Surgical techniques employed for reconstruction of lower eyelid defects involving the margin must involve repair of both the anterior and posterior lamella with the goal of re-establishing the native relationship of anterior and posterior lamellae.
Defects involving up to half of lower lid
- Primary closure ("wedge repair") with or without internal cantholysis (and canthotomy) allowing medial mobilization of the lateral eyelid
- Lamellar repair/sutures of posterior lamella for strength
- Interrupted sutures to repair anterior lamella with care taken to override anterior lamella slightly over the posterior lamella and evert the defect, which will retract or flatten with healing
- Primary lamellar closure of the posterior lamella with extending a subciliary incision of the anterior lamella incorporating the defect.
- Then repair of the anterior lamella by using interrupted sutures to reoppose the anterior lamella to the posterior lamella, "distributing" any redundancy of the anterior lamella along the repaired posterior lamella.
- This avoids the redundancy of anterior lamella noted with "wedge repair."
- Exceptions in size may be made based on the laxity or lack of laxity of the lower eyelid skin.
Defects involving 2/3rds–3/4ths of lower lid
As always, repair must involve repair of both the anterior and posterior lamellae, re-establishing this relationship.
- Hughes and modified Hughes flap (tarsoconjunctival flaps from the upper eyelid)
- Method: An upper eyelid flap of tarsus and conjunctiva (posterior lamella) in conjunction with a skin graft or myocutaneous advancement flap (anterior lamella) is used to repair the lid defect.
- Similarity of tissue to native lower eyelid
- Ability to repair larger defects
- Good vascular supply
- Typically involves closure of the operative eyelid/occlusion of the eye for 4 weeks
- However, more recent literature supports earlier severing of the flap as soon as 7 days or 2 weeks.
- May require a skin graft, 2-stage procedure, postoperative erythema of the lower eyelid, and upper eyelid retraction and/or kinking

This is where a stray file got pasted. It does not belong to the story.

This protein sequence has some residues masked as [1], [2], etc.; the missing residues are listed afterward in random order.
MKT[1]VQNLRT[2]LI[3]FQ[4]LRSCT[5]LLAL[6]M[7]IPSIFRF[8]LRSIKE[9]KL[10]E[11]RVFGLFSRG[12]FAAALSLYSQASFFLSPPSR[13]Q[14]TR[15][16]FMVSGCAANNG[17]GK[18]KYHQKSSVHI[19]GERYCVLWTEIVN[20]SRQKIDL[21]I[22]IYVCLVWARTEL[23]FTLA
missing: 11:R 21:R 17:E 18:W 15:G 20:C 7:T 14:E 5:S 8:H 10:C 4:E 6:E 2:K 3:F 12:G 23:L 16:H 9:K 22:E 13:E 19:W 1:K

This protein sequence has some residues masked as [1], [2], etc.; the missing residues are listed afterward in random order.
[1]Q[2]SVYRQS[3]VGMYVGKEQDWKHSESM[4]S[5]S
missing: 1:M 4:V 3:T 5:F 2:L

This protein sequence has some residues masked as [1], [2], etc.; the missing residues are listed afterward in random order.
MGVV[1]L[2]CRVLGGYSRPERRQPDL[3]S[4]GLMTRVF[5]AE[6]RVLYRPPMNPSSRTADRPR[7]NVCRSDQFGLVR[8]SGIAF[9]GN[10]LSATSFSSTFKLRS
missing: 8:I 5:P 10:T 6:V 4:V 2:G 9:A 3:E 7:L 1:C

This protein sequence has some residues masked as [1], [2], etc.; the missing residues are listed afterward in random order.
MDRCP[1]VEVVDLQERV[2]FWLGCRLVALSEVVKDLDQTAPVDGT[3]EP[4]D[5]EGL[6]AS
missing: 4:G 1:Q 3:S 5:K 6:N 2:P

Figure 1. Hughes flap 1 of 4. Image courtesy Gregory J. Griepentrog, MD.
Figure 2. Hughes flap 2 of 4. Image courtesy Gregory J. Griepentrog, MD.
Figure 3. Hughes flap 3 of 4. Image courtesy Gregory J. Griepentrog, MD.
Figure 4. Hughes flap 4 of 4. Image courtesy Gregory J. Griepentrog, MD.
Figure 5. Free tarsoconjunctival. Image courtesy Michael J. Hawes, MD.
Figure 6. Hughes flap. Image courtesy Michael J. Hawes, MD.
Figure 7. Hughes preoperative. Image courtesy Rona Z. Silkiss, MD, FACS.
Figure 8. Hughes intraoperative. Image courtesy Rona Z. Silkiss, MD, FACS.
Figure 9. Hughes postoperative. Image courtesy Rona Z. Silkiss, MD, FACS.
Figure 10. Merkel Hughes preoperative. Image courtesy Rona Z. Silkiss, MD, FACS.
Figure 11. Merkel Hughes postoperative. Image courtesy Rona Z. Silkiss, MD, FACS.
- Hewes flap (tarsoconjunctival pedicle flap; temporal advancement flap)
Video 1. Video courtesy Michael J. Hawes, MD.
- A tarsal transposition procedure that involves a transposition of conjunctiva and tarsus, hinged at the lateral canthal tendon, into a lateral lower eyelid defect
- Anterior lamella is reconstructed by an advancement skin-flap.
- Does not require closure of the operative eyelids/occlusion of the eye
- Single stage procedure
- Excellent tissue match
- Best suited for lateral eyelid defects but able to be used for central or medial defects when the lateral lower eyelid is preserved
- Rounding of lateral canthus
- Postoperative ectropion, particularly if the flap is too long
- Tenzel flap — semicircular rotational flap
- A skin and muscle incision is begun at the lateral canthus and curves superiorly and temporally in a semicircular fashion.
- A lateral canthotomy is performed beneath the flap and the inferior portion of the lateral canthus is cut. This allows medial mobilization of the lateral eyelid and the margin defects and lateral canthus are repaired by primary closure.
- Able to repair medial defects
- Good tissue match